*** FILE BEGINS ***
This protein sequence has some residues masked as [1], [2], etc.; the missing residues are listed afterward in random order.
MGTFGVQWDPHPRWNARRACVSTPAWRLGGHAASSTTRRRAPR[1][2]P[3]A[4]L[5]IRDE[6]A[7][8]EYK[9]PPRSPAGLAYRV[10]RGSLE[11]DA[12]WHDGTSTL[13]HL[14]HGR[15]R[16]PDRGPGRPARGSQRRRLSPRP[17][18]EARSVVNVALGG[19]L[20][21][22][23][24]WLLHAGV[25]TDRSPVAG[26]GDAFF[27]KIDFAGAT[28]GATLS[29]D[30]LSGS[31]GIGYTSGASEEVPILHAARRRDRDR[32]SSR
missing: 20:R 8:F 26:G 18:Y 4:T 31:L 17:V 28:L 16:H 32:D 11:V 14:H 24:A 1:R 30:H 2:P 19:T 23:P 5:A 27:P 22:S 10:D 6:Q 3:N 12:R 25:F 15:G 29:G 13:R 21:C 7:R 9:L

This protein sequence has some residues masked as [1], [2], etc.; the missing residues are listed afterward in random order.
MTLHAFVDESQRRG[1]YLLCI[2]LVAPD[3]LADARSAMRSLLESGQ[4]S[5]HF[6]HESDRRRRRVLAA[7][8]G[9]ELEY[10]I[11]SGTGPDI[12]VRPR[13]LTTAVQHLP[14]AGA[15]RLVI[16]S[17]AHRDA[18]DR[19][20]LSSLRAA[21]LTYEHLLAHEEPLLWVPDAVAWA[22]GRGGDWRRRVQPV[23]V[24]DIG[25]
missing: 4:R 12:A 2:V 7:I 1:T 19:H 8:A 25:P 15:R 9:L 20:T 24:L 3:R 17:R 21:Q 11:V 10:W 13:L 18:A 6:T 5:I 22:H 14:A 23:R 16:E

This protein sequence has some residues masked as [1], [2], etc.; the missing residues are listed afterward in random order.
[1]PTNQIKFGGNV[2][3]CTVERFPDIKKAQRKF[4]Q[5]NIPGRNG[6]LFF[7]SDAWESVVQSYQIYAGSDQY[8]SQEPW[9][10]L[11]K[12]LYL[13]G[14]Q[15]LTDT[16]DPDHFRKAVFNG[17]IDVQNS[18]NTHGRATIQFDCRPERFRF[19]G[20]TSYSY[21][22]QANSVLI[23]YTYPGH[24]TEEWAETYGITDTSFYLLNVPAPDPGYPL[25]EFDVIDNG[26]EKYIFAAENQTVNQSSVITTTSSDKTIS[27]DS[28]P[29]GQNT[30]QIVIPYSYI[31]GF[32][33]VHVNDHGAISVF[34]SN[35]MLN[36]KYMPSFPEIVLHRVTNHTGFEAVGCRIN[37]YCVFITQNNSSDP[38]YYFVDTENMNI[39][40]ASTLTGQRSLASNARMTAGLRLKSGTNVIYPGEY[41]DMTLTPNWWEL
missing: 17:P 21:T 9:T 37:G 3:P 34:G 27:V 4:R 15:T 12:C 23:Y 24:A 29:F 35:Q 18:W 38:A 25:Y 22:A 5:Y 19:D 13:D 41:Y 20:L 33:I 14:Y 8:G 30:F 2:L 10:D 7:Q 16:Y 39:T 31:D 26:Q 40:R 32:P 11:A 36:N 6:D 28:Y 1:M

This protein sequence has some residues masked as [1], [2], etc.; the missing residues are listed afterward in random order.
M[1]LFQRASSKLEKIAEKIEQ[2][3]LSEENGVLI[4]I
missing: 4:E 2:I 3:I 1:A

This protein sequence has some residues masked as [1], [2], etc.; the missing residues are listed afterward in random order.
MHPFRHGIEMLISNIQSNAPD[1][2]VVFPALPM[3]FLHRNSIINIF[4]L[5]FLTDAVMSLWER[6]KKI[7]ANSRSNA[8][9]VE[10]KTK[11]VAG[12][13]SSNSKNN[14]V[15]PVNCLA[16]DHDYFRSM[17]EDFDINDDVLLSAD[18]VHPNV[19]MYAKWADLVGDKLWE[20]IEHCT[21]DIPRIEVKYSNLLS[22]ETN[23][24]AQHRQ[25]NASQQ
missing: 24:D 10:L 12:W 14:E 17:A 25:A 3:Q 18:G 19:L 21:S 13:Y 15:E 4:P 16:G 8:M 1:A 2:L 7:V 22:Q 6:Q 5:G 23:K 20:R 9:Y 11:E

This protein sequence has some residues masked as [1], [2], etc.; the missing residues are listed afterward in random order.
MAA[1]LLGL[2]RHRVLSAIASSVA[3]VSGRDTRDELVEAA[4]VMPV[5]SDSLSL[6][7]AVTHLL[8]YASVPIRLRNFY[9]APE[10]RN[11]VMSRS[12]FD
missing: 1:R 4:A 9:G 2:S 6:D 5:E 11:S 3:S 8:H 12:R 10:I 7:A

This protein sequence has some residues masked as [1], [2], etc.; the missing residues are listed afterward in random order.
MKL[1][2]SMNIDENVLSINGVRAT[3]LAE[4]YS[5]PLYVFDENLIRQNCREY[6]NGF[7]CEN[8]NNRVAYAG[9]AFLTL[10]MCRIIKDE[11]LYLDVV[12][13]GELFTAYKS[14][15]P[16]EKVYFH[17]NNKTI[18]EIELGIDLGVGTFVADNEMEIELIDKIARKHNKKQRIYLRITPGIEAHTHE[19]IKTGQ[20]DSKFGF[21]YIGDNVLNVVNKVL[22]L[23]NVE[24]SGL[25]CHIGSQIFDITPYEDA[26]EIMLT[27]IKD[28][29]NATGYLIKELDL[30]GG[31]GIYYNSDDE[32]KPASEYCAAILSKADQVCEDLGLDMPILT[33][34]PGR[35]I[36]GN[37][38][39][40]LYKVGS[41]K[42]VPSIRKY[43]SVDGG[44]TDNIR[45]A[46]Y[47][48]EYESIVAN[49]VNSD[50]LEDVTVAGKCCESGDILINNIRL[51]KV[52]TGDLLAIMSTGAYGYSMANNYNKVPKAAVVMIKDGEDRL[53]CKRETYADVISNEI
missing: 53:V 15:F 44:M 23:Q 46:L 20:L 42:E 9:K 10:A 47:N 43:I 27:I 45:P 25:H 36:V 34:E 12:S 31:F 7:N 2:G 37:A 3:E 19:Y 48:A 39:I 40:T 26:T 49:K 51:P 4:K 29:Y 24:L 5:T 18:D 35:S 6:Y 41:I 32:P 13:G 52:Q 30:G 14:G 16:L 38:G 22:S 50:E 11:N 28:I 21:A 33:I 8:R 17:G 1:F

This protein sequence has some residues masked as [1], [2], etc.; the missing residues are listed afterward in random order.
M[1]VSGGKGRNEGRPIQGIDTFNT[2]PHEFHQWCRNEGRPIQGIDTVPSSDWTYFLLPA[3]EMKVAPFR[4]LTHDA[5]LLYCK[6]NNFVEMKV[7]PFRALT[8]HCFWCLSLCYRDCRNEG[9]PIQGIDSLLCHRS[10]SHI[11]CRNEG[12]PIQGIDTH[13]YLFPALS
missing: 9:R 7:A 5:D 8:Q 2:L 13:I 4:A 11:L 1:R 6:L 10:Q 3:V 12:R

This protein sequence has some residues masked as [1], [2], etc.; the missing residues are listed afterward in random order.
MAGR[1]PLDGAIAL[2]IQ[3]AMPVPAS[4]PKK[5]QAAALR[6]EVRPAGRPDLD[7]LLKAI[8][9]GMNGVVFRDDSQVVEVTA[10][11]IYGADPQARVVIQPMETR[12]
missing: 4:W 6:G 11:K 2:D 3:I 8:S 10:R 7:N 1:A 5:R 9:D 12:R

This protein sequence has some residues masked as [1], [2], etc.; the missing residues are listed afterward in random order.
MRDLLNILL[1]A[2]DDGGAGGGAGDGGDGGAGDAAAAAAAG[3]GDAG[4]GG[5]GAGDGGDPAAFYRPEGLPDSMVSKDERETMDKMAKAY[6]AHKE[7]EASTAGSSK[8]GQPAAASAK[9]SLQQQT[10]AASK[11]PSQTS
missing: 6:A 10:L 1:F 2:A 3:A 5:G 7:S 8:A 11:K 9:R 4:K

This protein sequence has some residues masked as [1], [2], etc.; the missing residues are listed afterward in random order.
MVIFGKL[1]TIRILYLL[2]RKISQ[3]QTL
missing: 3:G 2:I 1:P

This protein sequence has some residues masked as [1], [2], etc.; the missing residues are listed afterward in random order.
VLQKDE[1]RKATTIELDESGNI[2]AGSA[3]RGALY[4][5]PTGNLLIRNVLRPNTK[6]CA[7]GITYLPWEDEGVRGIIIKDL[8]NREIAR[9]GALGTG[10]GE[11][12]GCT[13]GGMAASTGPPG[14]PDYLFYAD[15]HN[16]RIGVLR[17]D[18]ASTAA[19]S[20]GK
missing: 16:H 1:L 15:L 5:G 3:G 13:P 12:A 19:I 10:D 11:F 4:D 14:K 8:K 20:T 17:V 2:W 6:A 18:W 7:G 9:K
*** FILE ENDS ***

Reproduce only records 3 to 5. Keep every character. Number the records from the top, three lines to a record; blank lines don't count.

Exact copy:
This protein sequence has some residues masked as [1], [2], etc.; the missing residues are listed afterward in random order.
[1]PTNQIKFGGNV[2][3]CTVERFPDIKKAQRKF[4]Q[5]NIPGRNG[6]LFF[7]SDAWESVVQSYQIYAGSDQY[8]SQEPW[9][10]L[11]K[12]LYL[13]G[14]Q[15]LTDT[16]DPDHFRKAVFNG[17]IDVQNS[18]NTHGRATIQFDCRPERFRF[19]G[20]TSYSY[21][22]QANSVLI[23]YTYPGH[24]TEEWAETYGITDTSFYLLNVPAPDPGYPL[25]EFDVIDNG[26]EKYIFAAENQTVNQSSVITTTSSDKTIS[27]DS[28]P[29]GQNT[30]QIVIPYSYI[31]GF[32][33]VHVNDHGAISVF[34]SN[35]MLN[36]KYMPSFPEIVLHRVTNHTGFEAVGCRIN[37]YCVFITQNNSSDP[38]YYFVDTENMNI[39][40]ASTLTGQRSLASNARMTAGLRLKSGTNVIYPGEY[41]DMTLTPNWWEL
missing: 17:P 21:T 9:T 37:G 3:P 34:G 27:V 4:R 15:T 12:C 23:Y 24:A 29:F 35:Q 18:W 38:A 25:Y 22:A 5:Y 19:D 13:D 41:Y 20:L 33:I 14:Y 8:G 30:F 2:L 10:D 7:Q 16:Y 39:T 31:D 26:Q 40:R 32:P 11:A 36:N 6:D 28:Y 1:M

This protein sequence has some residues masked as [1], [2], etc.; the missing residues are listed afterward in random order.
M[1]LFQRASSKLEKIAEKIEQ[2][3]LSEENGVLI[4]I
missing: 4:E 2:I 3:I 1:A

This protein sequence has some residues masked as [1], [2], etc.; the missing residues are listed afterward in random order.
MHPFRHGIEMLISNIQSNAPD[1][2]VVFPALPM[3]FLHRNSIINIF[4]L[5]FLTDAVMSLWER[6]KKI[7]ANSRSNA[8][9]VE[10]KTK[11]VAG[12][13]SSNSKNN[14]V[15]PVNCLA[16]DHDYFRSM[17]EDFDINDDVLLSAD[18]VHPNV[19]MYAKWADLVGDKLWE[20]IEHCT[21]DIPRIEVKYSNLLS[22]ETN[23][24]AQHRQ[25]NASQQ
missing: 24:D 10:L 12:W 14:E 17:A 25:A 3:Q 18:G 19:L 21:S 13:Y 15:E 4:P 16:G 8:M 1:A 2:L 7:V 22:Q 6:Q 5:G 23:K 20:R 9:Y 11:E